Air in animal houses contains high concentrations of organic dust, gases, endotoxins, and micro-organisms. Thus, work in animal houses can result in a number of heath related issues. Systems used in the production as well as management and used techniques affect the work environment in animal production and should followingly be as good as possible from a work perspective. Data was collected by the help of a questionnaires sent to 1000 farmers working with animals, and the answers were analyzed with the aim of finding correlations between used techniques, production systems, and experienced work environment and health. The response rate of the questionnaire was 75 %. Analyses were made by the help of the statistic software package Minitab, and descriptive statistics, ?2 analysis and logistic regressions were used. Among several factors in the environment, the dust was considered to be the most annoying factor. Two third of those answering considered the dust to be a little, rather much or much annoying. Persons working with pigs and/or poultry found dust to be more annoying than persons working with cattle. Of persons working with poultry, 6 % considered the dust to be much annoying. Itching irritated eyes were reported more frequent among those working with pigs and poultry compared to those working with dairy cows or other types of cattle. Among persons working with poultry, the7 day prevalence of itching irritated eyes was 8 %. Persons exercising regularly experienced less fatigue, less irritation, and less mood changes compared to those not exercising regularly. Smokers experienced more headaches, more nose irritations, and more wheezing when breathing compared to those not smoking. Persons who had noted that they have asthma experienced compared to the others more fatigue, more problems with having a heavy head, nausea, dizziness, nose irritation, cough with and without phlegm, hoarseness, chest tightness, sleeping difficulties and heart beat. Many hours of work in barns was a factor increasing the frequency of many experienced health problems. Generally, persons older than 55 years were less annoyed with the air quality than persons younger than 55 years. A possible reason for that can be “Healthy workers effect”, i.e. that those experiencing health problems in the environment find other jobs. However, considering annoyance to odour, persons older than 55 years were more annoyed than those younger than 55 years. An explanation can be sensitization from exposure during a long time. A problem, when analyzing how different production systems and different techniques influences frequencies of experienced health problems, is that different systems and different techniques often are present in barns at the same farm. In the evaluation, a certain technique was considered to be used if it was used in one barn at the farm. If the same systems had been used in all barns at a specific farm, probably more significant differences between used techniques would have been found. Dry cough (cough without phlegm) was experienced significantly more often among those working with pigs compared to among those working with other animal species. This has also been found in other studies. Also other health problems related to the respiratory organs, such as irritation in the nose, throat (hoarseness, dry throat) and breathing difficulties seem to be related to work with pigs. Persons working with pigs in systems with wet feeding experienced less problems with cough without phlegm and wheezing compared to those 10 working with pigs in other systems. People working with pigs in systems where meal feed was used experienced hoarseness and chest tightness less frequent than those working in other systems where pellets, crushed pellets or other feed types were used. Itching eyes were experienced more frequent by persons working with laying hens than by persons working with other animals. Also breathing difficulties seem to be related to work with laying hens. A high concentration of dust in combination with high ammonia concentrations is a plausible cause of these problems. A number of unhealthy compounds are created in wet litter, and results from the study suggest that a wet litter in houses for laying hens increases the frequency of eye irritations and also of dry cough among persons working with laying hens. The air quality for persons working with dairy cows and cattle seems to be healthier than the air quality in pig and poultry houses. The results of the study suggest that aching muscles is a greater problem for persons working with dairy cows than for persons working with pigs or hens. However, problems with the stomage/diarrhoea were experienced more frequently by persons working with dairy cows compared to by persons working with other animals. A reason for this might be bacteria present in barns for dairy cows. Manual handling of the course feed for the cows can cause problems with cough with and without phlegm, and also with dry, itching skin in the hair bottom. Manual handling of the course feed leads to exposure to dust particles of various size and type. Further studies of correlations between used technology, air environment and other factors in the work environment need to be done in order to find out how different techniques affect the persons working with the animals. Since the air quality affects humans as well as animals, improvements will lead to improved heath in workers as well as in animals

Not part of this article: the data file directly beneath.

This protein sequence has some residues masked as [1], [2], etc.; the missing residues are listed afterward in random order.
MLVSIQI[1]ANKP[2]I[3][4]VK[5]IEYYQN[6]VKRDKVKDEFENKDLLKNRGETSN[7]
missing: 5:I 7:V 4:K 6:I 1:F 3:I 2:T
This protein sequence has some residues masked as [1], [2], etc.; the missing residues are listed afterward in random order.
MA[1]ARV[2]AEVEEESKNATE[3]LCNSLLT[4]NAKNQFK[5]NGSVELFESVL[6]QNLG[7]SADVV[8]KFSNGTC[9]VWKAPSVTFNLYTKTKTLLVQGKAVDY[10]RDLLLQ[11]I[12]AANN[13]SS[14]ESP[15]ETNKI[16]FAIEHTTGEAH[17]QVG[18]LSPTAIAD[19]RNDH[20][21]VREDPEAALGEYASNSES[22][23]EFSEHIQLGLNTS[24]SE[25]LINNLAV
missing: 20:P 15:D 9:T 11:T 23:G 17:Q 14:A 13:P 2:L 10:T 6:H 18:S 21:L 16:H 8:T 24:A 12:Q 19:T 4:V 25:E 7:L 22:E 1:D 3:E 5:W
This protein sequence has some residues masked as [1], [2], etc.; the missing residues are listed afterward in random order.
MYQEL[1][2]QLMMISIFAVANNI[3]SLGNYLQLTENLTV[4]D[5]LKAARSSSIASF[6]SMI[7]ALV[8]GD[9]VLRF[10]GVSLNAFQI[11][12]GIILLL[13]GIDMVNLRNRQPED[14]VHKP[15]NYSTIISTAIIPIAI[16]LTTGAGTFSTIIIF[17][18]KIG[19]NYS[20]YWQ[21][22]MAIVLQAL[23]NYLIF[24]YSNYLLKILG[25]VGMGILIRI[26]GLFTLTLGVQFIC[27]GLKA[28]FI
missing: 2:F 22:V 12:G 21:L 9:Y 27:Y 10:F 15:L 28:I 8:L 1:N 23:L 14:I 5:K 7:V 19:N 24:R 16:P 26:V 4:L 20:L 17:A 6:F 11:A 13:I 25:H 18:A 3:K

Djurhållning; Arbetsmiljö; Luftkvalitet

Published in

Landskap, trädgård, jordbruk : rapportserie
2009, number: 2009:13
ISBN: 978-91-86373-01-6
Publisher: Fakulteten för landskapsplanering, trädgårds- och jordbruksvetenskap, Sveriges lantbruksuniversitet

Authors' information

Nimmermark, Sven
Swedish University of Agricultural Sciences, Department of Rural Buildings and Animal Husbandry [LBT]

UKÄ Subject classification

Environmental Sciences related to Agriculture and Land-use
Animal and Dairy Science
Veterinary Science